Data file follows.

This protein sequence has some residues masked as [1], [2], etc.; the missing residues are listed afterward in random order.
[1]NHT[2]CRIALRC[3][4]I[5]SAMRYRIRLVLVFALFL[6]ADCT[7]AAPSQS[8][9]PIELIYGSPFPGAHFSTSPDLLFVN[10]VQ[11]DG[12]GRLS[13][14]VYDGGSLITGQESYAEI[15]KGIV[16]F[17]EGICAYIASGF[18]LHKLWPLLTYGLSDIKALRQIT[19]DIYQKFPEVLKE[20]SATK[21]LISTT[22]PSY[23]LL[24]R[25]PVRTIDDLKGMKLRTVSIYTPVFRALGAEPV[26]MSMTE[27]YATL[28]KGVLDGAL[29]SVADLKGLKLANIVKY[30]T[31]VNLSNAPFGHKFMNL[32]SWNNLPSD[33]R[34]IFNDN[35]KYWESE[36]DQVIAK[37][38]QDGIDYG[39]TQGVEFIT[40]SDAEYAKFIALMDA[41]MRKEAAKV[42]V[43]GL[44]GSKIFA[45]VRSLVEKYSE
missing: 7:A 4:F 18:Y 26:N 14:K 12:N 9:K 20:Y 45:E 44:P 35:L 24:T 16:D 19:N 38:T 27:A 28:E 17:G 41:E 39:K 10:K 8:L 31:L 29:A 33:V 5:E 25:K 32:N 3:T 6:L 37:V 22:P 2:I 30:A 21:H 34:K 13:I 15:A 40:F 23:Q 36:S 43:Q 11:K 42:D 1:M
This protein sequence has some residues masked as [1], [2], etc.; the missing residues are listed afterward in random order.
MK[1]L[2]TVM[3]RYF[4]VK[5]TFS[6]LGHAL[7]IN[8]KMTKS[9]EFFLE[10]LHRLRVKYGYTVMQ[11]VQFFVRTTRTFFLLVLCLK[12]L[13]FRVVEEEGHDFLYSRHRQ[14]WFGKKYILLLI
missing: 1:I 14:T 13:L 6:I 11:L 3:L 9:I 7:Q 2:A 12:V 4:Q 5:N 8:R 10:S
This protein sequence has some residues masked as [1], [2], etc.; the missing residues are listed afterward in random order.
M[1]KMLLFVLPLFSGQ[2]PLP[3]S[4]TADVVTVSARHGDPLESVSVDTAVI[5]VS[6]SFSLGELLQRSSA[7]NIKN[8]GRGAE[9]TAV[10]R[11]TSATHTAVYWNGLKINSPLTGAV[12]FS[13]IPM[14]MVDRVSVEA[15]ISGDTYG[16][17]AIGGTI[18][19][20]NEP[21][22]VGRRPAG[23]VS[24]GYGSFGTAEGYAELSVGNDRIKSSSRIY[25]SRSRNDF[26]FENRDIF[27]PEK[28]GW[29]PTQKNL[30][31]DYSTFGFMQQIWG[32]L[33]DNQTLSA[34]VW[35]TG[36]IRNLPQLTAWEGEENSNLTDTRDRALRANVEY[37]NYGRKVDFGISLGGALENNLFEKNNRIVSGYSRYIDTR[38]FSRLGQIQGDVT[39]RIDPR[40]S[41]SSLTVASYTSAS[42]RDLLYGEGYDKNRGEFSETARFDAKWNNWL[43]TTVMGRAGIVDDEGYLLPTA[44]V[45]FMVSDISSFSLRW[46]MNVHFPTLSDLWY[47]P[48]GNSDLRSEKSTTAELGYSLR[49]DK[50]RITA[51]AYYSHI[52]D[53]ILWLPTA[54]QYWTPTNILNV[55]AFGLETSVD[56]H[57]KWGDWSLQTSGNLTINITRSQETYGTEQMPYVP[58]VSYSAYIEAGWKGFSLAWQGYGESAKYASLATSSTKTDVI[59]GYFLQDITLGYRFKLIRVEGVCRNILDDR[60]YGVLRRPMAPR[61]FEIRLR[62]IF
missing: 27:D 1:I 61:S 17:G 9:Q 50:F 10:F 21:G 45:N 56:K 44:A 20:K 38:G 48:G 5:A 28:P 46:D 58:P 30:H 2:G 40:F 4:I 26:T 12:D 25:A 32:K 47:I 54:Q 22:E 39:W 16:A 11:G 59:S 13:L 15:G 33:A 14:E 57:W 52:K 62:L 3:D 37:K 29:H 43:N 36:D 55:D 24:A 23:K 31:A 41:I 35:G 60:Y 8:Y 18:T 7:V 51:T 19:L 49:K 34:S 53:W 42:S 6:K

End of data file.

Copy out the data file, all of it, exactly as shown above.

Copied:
This protein sequence has some residues masked as [1], [2], etc.; the missing residues are listed afterward in random order.
[1]NHT[2]CRIALRC[3][4]I[5]SAMRYRIRLVLVFALFL[6]ADCT[7]AAPSQS[8][9]PIELIYGSPFPGAHFSTSPDLLFVN[10]VQ[11]DG[12]GRLS[13][14]VYDGGSLITGQESYAEI[15]KGIV[16]F[17]EGICAYIASGF[18]LHKLWPLLTYGLSDIKALRQIT[19]DIYQKFPEVLKE[20]SATK[21]LISTT[22]PSY[23]LL[24]R[25]PVRTIDDLKGMKLRTVSIYTPVFRALGAEPV[26]MSMTE[27]YATL[28]KGVLDGAL[29]SVADLKGLKLANIVKY[30]T[31]VNLSNAPFGHKFMNL[32]SWNNLPSD[33]R[34]IFNDN[35]KYWESE[36]DQVIAK[37][38]QDGIDYG[39]TQGVEFIT[40]SDAEYAKFIALMDA[41]MRKEAAKV[42]V[43]GL[44]GSKIFA[45]VRSLVEKYSE
missing: 7:A 4:F 18:Y 26:N 14:K 12:N 9:K 20:Y 45:E 44:P 35:L 24:T 16:D 19:N 38:T 27:A 28:E 17:G 41:E 39:K 10:K 8:L 31:L 29:A 33:V 5:E 25:K 32:N 3:T 6:L 37:V 22:P 2:I 30:A 21:H 34:K 13:I 15:A 40:F 23:Q 36:S 43:Q 11:K 42:D 1:M
This protein sequence has some residues masked as [1], [2], etc.; the missing residues are listed afterward in random order.
MK[1]L[2]TVM[3]RYF[4]VK[5]TFS[6]LGHAL[7]IN[8]KMTKS[9]EFFLE[10]LHRLRVKYGYTVMQ[11]VQFFVRTTRTFFLLVLCLK[12]L[13]FRVVEEEGHDFLYSRHRQ[14]WFGKKYILLLI
missing: 1:I 14:T 13:L 6:I 11:L 3:L 9:I 7:Q 2:A 12:V 4:Q 5:N 8:R 10:S
This protein sequence has some residues masked as [1], [2], etc.; the missing residues are listed afterward in random order.
M[1]KMLLFVLPLFSGQ[2]PLP[3]S[4]TADVVTVSARHGDPLESVSVDTAVI[5]VS[6]SFSLGELLQRSSA[7]NIKN[8]GRGAE[9]TAV[10]R[11]TSATHTAVYWNGLKINSPLTGAV[12]FS[13]IPM[14]MVDRVSVEA[15]ISGDTYG[16][17]AIGGTI[18][19][20]NEP[21][22]VGRRPAG[23]VS[24]GYGSFGTAEGYAELSVGNDRIKSSSRIY[25]SRSRNDF[26]FENRDIF[27]PEK[28]GW[29]PTQKNL[30][31]DYSTFGFMQQIWG[32]L[33]DNQTLSA[34]VW[35]TG[36]IRNLPQLTAWEGEENSNLTDTRDRALRANVEY[37]NYGRKVDFGISLGGALENNLFEKNNRIVSGYSRYIDTR[38]FSRLGQIQGDVT[39]RIDPR[40]S[41]SSLTVASYTSAS[42]RDLLYGEGYDKNRGEFSETARFDAKWNNWL[43]TTVMGRAGIVDDEGYLLPTA[44]V[45]FMVSDISSFSLRW[46]MNVHFPTLSDLWY[47]P[48]GNSDLRSEKSTTAELGYSLR[49]DK[50]RITA[51]AYYSHI[52]D[53]ILWLPTA[54]QYWTPTNILNV[55]AFGLETSVD[56]H[57]KWGDWSLQTSGNLTINITRSQETYGTEQMPYVP[58]VSYSAYIEAGWKGFSLAWQGYGESAKYASLATSSTKTDVI[59]GYFLQDITLGYRFKLIRVEGVCRNILDDR[60]YGVLRRPMAPR[61]FEIRLR[62]IF
missing: 27:D 1:I 61:S 17:G 9:Q 50:F 10:F 21:G 45:N 56:K 44:A 20:K 38:G 48:G 5:A 28:P 46:D 58:P 30:H 2:G 40:F 4:I 26:T 12:D 25:A 32:K 47:I 54:Q 22:E 39:W 16:A 11:G 59:S 13:L 15:G 33:A 14:E 57:W 52:K 62:L 3:D 37:K 29:H 43:N 36:D 55:D 24:A 23:K 31:A 41:I 35:G 60:Y 8:Y 18:T 7:V 51:T 19:L 49:K 34:S 53:W 42:S 6:K